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In his 2346 Jerry wrote (replying to Nicky 2342)
>As I recall, in the previous discussion we came to the conclusion that
>Marx never said that he had a "labor theory of value" -- but neither did
>Ricardo or Smith. I.e. "LTV", just like "value theory of labor", are
>designations given to a theory not by Marx (or Ricardo, etc.) but by
>historians of economic thought -- both Marxist and non-Marxist.
I would like to know who came up with the term LTV. Was that revealed in
the 1996 OPE-L discussions? I would expect early Austrians, but perhaps
also early left-Ricardians.
>question isn't whether Marx said that he advanced a LTV (he didn't).
>Rather, the question is how *we* can best interpret the meaning of Marx's
>conception of value. Thus, when you say "labor theory of value" what do
>you and others mean by that expression? And when you and others use the
>expression "value theory of labor" (following Elson), what is meant by
>that term that is different from LTV?
>I agree that part of this question concerns how we view Marx's perspective
>on value vis-a-vis classical political economy. Equally, though, it
>concerns how Marx's perspective on value was influenced not only by CPE
>but by Hegelianism, his task of critique, and his revolutionary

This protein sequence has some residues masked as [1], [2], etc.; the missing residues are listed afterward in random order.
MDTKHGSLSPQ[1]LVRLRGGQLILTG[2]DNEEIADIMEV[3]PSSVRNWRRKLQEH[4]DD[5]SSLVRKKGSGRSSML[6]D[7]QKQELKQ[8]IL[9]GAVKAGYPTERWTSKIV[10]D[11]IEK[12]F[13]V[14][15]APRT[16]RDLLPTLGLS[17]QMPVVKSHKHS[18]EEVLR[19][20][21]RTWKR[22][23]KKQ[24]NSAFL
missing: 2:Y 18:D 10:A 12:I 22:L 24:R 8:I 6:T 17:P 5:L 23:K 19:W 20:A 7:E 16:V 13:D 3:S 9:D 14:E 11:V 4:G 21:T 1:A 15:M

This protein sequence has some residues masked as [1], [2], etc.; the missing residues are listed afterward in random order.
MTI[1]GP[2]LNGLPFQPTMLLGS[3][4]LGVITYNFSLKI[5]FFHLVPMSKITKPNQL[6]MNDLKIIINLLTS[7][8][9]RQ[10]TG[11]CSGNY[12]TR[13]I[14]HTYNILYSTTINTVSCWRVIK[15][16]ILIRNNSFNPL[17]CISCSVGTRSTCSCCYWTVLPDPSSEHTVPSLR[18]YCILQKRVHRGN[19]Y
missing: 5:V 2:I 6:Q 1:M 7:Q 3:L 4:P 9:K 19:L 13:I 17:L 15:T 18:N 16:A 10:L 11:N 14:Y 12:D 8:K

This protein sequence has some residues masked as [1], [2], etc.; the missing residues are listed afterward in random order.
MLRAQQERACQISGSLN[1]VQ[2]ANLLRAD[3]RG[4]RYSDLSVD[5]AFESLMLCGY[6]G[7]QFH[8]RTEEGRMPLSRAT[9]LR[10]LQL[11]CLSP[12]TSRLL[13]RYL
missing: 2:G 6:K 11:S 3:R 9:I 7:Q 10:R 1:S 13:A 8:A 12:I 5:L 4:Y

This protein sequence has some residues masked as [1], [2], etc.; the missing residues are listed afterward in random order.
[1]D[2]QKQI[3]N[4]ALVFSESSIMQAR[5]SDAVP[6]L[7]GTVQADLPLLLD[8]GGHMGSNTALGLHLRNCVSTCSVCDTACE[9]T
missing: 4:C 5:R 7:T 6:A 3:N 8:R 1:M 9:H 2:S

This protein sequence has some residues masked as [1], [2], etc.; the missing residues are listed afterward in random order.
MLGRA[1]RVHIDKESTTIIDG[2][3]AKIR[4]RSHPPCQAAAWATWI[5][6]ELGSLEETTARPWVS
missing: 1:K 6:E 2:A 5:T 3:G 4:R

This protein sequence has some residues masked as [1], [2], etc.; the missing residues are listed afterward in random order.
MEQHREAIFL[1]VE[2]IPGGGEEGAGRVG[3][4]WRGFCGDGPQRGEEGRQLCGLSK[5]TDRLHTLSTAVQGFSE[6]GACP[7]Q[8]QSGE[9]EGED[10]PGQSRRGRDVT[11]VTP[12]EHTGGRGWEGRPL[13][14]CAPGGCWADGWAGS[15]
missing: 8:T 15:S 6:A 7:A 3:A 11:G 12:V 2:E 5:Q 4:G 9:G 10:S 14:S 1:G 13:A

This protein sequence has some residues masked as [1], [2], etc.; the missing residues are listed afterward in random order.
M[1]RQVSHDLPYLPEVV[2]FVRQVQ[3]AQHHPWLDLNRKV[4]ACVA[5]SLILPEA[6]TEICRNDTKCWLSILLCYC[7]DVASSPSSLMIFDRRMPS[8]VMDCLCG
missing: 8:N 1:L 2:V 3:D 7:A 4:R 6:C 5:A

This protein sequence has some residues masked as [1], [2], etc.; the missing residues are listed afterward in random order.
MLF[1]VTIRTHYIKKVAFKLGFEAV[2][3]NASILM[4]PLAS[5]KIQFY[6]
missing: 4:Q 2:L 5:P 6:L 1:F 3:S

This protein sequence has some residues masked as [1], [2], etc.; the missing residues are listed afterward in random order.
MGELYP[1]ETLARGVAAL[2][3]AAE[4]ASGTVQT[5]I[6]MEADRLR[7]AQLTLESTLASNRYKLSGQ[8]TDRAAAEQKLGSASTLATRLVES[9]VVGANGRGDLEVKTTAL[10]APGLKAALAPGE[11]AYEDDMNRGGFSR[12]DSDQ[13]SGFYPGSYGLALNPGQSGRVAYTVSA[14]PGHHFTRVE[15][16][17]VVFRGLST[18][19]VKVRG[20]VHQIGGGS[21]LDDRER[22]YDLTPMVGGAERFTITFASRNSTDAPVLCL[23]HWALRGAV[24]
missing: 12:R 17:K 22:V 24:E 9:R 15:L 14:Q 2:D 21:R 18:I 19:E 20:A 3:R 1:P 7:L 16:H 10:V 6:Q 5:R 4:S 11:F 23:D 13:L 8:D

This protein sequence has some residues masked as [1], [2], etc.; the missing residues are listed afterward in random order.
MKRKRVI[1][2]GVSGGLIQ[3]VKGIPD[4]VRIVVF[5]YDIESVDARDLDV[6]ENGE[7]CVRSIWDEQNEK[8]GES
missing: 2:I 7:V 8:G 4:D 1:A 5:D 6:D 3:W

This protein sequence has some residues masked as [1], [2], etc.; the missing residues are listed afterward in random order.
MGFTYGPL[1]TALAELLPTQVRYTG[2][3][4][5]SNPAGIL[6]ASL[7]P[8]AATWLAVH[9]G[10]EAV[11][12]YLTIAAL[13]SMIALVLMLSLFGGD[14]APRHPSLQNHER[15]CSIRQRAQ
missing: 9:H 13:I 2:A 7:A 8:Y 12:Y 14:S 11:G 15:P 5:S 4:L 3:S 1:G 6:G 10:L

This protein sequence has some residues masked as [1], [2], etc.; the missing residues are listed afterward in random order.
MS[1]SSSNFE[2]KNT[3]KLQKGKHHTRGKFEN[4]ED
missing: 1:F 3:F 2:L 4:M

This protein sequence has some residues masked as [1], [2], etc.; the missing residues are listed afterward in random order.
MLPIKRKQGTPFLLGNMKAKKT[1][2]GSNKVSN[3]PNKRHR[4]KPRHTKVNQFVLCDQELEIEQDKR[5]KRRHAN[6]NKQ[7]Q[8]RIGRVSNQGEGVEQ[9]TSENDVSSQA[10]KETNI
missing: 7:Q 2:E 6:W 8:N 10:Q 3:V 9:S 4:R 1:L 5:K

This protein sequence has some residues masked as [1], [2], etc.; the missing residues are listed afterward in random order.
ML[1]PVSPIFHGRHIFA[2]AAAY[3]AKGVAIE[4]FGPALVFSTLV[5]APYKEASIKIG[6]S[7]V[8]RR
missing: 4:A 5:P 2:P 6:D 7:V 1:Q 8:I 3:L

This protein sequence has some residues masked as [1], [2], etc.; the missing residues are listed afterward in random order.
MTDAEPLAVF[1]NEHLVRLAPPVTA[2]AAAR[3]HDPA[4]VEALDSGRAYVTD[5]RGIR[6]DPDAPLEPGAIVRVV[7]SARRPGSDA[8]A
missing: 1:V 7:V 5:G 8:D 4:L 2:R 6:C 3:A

>2) In [OPE-L:2343] Ernesto wrote the first of what promises to be many
>exciting contributions to our list:
>> I would like to discuss the following:
>> "The employment contract as the fundamental institution of capitalism". I
>> am working on this subject since some years. The basic idea is that the
>> basic institutional condition for capitalist exploitation in production is
>> not the private property of the means of production but a contract whereby
>> the workers take an obbligation to obbey the capitalist in the labour
>> I consider this thesis a deepening and a correction of Marx's theory of
>> If somebody likes this proposal, I could send a chapter of my book (in
>> porogress) in which I focus on the employment contract.
>Well, I like the proposal. By all means, send us the chapter (but please
>send it not as an attachment but in text-readable, unencoded form).
>On the substance of what you say above, it seems to me that private
>ownership (and non-ownership) of the means of production and the contract
>agreed to by workers in the market for labour-power (the "labor market")
>are *necessarily* inter-related under capitalism. E.g. the compulsion to
>work for capital in exchange for a wage is necessarily linked to one
>aspect of "free labor" -- freedom from ownership of the means of
>production and therefore the "freedom" to be employed by capital and be
>exploited. This is reinforced by another "freedom" that makes itself
>known to workers both within the market for labour-power and the labour
>process -- the "freedom" to join the industrial reserve army and all that
>entails. This aspect of the "contract", i.e. that it can be voided at the
>discretion of capital, is essential to maintaining discipline in the
>labour process and compelling workers to work to a certain "standard" [of
>productivity] within the labour process.
>Where do we disagree?
>In solidarity, Jerry
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